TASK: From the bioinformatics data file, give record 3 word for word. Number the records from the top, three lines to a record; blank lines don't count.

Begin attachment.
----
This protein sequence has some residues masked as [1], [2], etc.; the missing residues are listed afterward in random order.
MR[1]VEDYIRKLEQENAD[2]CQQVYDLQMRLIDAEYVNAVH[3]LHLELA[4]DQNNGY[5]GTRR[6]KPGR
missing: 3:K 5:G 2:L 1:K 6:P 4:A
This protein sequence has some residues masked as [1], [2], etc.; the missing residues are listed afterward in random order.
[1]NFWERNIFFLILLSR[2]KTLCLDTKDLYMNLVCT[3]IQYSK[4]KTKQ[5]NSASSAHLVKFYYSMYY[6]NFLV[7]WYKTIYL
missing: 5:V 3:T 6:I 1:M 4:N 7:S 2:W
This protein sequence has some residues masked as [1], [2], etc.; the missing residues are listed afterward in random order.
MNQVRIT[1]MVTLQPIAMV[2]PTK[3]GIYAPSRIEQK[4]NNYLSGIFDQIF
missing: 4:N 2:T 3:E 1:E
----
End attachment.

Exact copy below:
This protein sequence has some residues masked as [1], [2], etc.; the missing residues are listed afterward in random order.
MNQVRIT[1]MVTLQPIAMV[2]PTK[3]GIYAPSRIEQK[4]NNYLSGIFDQIF
missing: 4:N 2:T 3:E 1:E